“Into the Labyrinth” is Remi Black’s story of her passage to publication. She offers it as advice for new writers just beginning their journey.
I have written stories all my life. I enjoy opening the great door into the unknown of story, each step lighting a path that once was only darkness.
Writers pick up bits of string, tie them together, wind them into a great ball, and
then enter the labyrinth of story, hoping to defeat the monster before it eats them.
Several, several years ago, after I had written a few manuscripts, growing as a writer with each one, I penned Dream a Deadly Dream.
I thought Dream/Deadly would be my break-out novel. I said to myself, “Here’s a story with intriguing characters and a twisty plot and a catchy title. This is thebook. This is the first book that will be published by the official big publishing houses.”
I sent out the original manuscript with great hopes.
And it bounced back, usually with a “nice” rejection letter attached.
The main Facebook page for Writers’ Ink, my publisher, is celebrating encounters with AML’s book all through August and September on Snippet Saturday: You may be able to find the first AML post here.
Whenever I’m beachy keen–and that’s not for crowded beaches in the heat of summer, but afterwards, when it’s me and the sand and the waves and the sun casting south–that’s the time that I reach for Gift from the Sea.
Following hard on the heels of the recent attempt by an author to snare exclusive rights to the common, everyday word “cocky” comes the news that embezzlement of writers’ earnings has occurred at a well-respected literary agency.
The writer of Fight Club has been swindled along with many other writers. The bookkeeper stole $3.4 million dollars. MILLION.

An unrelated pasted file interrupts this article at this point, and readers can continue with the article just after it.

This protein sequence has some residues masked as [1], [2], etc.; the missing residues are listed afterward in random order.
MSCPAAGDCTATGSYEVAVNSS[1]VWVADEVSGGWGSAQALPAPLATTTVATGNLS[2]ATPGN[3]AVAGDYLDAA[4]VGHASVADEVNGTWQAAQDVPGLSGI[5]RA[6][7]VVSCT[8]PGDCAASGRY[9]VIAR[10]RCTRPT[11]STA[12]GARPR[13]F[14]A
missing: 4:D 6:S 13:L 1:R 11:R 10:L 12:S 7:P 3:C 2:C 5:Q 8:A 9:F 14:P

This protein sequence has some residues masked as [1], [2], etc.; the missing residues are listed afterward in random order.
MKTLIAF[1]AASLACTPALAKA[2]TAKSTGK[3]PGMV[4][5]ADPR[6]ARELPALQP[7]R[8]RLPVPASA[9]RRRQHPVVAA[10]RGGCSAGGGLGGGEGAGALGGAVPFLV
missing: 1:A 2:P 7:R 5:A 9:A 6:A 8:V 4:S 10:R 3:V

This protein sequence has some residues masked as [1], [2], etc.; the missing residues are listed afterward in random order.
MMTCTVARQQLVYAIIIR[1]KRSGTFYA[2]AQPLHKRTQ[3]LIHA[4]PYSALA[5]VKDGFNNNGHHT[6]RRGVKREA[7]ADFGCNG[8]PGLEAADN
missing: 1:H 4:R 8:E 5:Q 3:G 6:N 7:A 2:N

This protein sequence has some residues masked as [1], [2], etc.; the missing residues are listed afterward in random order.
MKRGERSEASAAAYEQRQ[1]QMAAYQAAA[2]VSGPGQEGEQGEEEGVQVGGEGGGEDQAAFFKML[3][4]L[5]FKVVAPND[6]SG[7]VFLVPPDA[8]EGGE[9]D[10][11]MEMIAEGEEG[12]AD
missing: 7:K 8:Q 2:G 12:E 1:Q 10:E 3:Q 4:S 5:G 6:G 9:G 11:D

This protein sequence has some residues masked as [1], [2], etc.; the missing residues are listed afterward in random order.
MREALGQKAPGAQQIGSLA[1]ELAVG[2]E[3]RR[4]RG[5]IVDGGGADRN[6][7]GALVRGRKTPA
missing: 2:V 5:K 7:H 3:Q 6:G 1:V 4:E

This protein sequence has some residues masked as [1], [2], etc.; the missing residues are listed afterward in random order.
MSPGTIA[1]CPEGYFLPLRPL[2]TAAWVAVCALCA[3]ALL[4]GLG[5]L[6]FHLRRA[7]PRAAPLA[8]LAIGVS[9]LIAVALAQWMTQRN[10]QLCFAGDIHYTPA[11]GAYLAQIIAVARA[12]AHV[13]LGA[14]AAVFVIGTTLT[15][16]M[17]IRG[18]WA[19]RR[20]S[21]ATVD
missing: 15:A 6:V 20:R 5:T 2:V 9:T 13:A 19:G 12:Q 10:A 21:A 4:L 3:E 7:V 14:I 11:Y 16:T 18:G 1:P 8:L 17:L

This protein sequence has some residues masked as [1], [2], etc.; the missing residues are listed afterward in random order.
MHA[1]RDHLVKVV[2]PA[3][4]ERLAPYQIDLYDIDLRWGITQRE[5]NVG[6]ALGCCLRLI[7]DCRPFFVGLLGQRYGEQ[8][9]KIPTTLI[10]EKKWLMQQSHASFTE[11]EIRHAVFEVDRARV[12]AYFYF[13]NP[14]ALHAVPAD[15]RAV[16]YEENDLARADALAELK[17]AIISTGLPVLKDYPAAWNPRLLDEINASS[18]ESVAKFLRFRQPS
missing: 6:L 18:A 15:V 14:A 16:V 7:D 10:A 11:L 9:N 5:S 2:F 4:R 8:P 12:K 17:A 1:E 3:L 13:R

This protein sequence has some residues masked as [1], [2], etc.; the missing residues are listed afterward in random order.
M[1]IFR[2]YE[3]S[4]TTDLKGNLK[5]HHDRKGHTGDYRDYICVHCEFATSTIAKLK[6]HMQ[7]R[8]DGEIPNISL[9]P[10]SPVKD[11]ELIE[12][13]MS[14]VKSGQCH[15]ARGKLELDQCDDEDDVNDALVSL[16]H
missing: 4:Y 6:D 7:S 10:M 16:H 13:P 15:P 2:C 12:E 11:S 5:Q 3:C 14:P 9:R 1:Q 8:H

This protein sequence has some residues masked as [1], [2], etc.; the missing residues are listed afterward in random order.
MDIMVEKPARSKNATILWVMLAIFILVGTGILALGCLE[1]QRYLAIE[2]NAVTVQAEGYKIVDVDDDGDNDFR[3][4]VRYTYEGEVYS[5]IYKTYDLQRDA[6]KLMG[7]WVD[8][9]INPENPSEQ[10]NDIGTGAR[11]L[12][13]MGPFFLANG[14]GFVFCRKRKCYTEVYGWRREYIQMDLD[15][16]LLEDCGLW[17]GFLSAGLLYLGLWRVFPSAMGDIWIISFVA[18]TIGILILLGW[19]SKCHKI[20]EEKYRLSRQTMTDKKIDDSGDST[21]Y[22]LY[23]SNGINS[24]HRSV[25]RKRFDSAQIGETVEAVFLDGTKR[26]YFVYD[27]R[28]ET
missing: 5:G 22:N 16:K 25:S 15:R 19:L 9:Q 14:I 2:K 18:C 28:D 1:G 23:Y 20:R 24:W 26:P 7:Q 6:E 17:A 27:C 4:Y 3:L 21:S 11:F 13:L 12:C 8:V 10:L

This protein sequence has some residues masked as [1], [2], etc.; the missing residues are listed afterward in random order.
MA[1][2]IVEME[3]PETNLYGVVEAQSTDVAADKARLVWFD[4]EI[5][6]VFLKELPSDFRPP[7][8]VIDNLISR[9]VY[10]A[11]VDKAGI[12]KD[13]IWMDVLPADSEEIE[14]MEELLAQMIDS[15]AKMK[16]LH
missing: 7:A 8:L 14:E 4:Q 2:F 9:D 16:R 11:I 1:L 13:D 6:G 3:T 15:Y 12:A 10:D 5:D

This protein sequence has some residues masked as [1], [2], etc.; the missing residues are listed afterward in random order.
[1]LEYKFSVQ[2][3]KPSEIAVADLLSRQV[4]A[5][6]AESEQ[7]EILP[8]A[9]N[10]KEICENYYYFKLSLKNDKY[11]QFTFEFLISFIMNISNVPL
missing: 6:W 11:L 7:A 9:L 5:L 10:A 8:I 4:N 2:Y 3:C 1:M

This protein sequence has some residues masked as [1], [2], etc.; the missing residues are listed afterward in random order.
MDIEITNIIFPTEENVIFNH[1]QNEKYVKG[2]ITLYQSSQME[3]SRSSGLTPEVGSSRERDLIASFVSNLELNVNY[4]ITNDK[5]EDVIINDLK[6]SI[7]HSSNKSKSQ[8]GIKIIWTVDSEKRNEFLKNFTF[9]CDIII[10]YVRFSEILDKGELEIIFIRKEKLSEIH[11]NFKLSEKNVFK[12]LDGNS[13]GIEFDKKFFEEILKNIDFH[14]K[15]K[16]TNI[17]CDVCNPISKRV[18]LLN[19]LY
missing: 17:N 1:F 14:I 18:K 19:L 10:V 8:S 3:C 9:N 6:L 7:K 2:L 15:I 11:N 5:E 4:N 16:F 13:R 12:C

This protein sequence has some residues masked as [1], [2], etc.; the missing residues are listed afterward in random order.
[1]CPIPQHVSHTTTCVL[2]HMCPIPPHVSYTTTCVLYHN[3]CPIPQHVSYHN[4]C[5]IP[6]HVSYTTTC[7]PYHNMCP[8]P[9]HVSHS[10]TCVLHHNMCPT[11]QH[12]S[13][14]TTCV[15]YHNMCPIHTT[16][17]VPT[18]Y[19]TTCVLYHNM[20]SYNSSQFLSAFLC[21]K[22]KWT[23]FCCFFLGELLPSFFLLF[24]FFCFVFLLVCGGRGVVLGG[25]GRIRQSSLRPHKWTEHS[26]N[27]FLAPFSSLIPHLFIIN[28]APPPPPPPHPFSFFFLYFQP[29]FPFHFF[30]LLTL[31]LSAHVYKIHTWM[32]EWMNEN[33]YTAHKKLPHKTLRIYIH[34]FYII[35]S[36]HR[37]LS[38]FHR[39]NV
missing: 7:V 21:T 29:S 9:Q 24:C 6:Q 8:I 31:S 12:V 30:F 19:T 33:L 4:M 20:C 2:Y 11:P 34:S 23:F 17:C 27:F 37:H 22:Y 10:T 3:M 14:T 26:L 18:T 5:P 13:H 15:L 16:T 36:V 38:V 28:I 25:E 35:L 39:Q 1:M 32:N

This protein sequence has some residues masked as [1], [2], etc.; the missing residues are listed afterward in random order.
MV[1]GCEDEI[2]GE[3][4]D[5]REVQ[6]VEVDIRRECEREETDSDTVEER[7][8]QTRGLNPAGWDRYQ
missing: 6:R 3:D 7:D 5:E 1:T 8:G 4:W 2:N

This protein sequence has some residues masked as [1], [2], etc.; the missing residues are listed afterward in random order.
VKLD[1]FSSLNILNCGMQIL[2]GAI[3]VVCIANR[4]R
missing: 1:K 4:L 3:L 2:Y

Kristine Kathryn Rusch has blogged her warnings about literary agencies multiple times. Read her thoughts here.
The font creator. He was on vacation, and now he has to deal with this as soon as he returns home. He thought he had protected himself. After all, the licensing agreement for his original font states that the font cannot be trademarked.
The other indie authors who have been writing and writing, who have books using “cocky” and have published these books long before that indie author (who shall remain nameless) did and have now been threatened by her with Cease and Desist letters.
The other indie authors, frightened by the C & D, who have taken down their books and lost potential sales.
The other indie authors, frightened by the C & D, who burned their swag for their books and are now realizing that the first indie author’s trademark claim will not hold up.
More indie authors who had their books and reviews taken down by Amazon. In taking down the books, Amazon thought it was in compliance with an official trademark.
Amazon, which has now discovered that it was NOT in compliance. The trademark issue is not resolved since the trademark could 1] not be issued on the single word “cocky” and 2] not be issued on a font that was not original to the indie author who trademarked “cocky” in that font. (See the font creator comment above)
Still more indie authors who have weighed in with reasonable logic.
And who are now being threatened with bad reviews by the indie author’s readers.
The indie authors who have now hesitated in their creative process.
I think the only people who must be celebrating are the vultures who thrive on train wrecks . . .
And the trad publishing world, eager to see brakes being applied in the indie publishing world.
My advice, if any advice can be taken from this mess:
1. Write the best book possible.
2. Know the vultures are out there. Know what you can and cannot do to combat the vultures. Even if you try to stop them, they will still be out there, swirling around, seeking who they may devour.
3. Know the Biz itself has problems and always will. Nothing is perfect.
4. Be kind to your readers and your fellow authors who are also struggling.
5. Consult with other pros–not family, not friends, not readers–before you start the engine on that train.